Educators predicting that online education will attract droves of students can cite as evidence the overwhelming popularity of an Open University course called "You, Your Computer and the Net": Both times the course has been offered, more than 1
Educators predicting that online education will attract droves of students can cite as evidence the overwhelming popularity of an Open University course called "You, Your Computer and the Net": Both times the course has been offered, more than 12,000 students in the United Kingdom have participated.
"Our problem is that we can’t accommodate all of the students who want to get into it," says John Naughton, one of the creators of the course.
The course is divided into three parts focusing on the history of the computer, the past and future of the Internet, and e-commerce. Each student has a personal tutor; each tutor is assigned approximately 20 students to work with throughout the 30-week semester.
"You, Your Computer and the Net" is offered for credit at the Open University each year. The course is next scheduled to be offered starting in February. Tuition for the course is $280.
Mr. Naughton says one of the goals of the course is to "teach technology through narrative." One unit focuses on the story behind Bill Gates and Microsoft, for instance. The course, which is offered for credit at the Open University, is geared toward students with relatively little computer experience. Students communicate with each other and their tutors through private chat rooms.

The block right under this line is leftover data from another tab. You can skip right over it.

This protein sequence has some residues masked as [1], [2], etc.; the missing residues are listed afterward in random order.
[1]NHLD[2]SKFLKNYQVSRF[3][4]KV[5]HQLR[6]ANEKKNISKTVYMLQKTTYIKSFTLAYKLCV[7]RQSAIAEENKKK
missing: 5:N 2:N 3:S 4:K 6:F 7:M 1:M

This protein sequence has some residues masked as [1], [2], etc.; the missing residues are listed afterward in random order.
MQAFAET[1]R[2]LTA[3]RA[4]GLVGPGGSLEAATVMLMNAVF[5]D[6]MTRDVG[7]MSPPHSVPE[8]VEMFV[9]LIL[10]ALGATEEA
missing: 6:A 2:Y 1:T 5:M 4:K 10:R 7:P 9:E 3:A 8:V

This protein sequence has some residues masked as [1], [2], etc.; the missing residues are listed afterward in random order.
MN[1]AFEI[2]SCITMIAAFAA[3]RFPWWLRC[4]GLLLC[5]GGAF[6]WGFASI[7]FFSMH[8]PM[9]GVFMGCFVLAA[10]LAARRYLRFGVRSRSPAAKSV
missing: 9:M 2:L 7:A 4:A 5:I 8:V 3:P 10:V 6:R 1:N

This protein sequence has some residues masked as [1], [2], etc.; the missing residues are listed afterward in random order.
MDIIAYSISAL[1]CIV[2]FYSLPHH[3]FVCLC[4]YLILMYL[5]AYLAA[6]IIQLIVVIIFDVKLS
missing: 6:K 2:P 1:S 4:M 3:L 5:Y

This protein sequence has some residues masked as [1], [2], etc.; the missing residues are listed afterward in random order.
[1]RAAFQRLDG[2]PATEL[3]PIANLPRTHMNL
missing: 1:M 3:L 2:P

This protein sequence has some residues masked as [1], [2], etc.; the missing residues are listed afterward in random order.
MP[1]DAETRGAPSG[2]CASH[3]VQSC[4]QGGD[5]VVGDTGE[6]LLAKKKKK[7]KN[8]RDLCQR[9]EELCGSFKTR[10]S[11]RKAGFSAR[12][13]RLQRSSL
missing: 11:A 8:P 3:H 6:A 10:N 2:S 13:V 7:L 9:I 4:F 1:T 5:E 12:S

"I was basically terrified of computers and hadn’t switched one on before I started that course," says Sam Prior, an Open University student. "The extraordinary thing was that I hadn’t intended to take such a course at all. I got the Open University prospectus, and the leaflet for this course fell out."
Ms. Prior attributes the immense interest in the course to the fact that it is online: The Open University still offers primarily paper-based distance education in the United Kingdom, and homegrown online courses aren’t as easy to come by there as they are in the United States.
Paul Mayes, one of the hundreds of tutors for the course, adds: "A lot of students are keen to study basic I.T."
"Some of them are very unsure about where they are going, and see this as putting a toe in the water," he says. "Other students are using this just as any other course because they want a degree."
Mr. Naughton, however, has more grandiose ambitions for the course. "I feel that this is important because societies are increasingly shaped by new technologies, but there is not that much public debate about them," he says. "People say they feel disenfranchised by their ignorance."Pubblicato su: